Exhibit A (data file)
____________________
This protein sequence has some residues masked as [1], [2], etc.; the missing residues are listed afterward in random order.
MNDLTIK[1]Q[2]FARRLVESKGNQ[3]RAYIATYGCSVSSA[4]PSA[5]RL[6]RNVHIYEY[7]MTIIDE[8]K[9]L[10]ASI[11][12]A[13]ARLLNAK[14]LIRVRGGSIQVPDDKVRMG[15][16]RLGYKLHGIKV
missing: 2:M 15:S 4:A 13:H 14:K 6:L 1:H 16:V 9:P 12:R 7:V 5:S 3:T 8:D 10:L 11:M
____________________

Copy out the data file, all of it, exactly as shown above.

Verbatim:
This protein sequence has some residues masked as [1], [2], etc.; the missing residues are listed afterward in random order.
MNDLTIK[1]Q[2]FARRLVESKGNQ[3]RAYIATYGCSVSSA[4]PSA[5]RL[6]RNVHIYEY[7]MTIIDE[8]K[9]L[10]ASI[11][12]A[13]ARLLNAK[14]LIRVRGGSIQVPDDKVRMG[15][16]RLGYKLHGIKV
missing: 2:M 15:S 4:A 13:H 14:K 6:L 1:H 16:V 9:P 12:R 7:V 5:S 3:T 8:D 10:L 11:M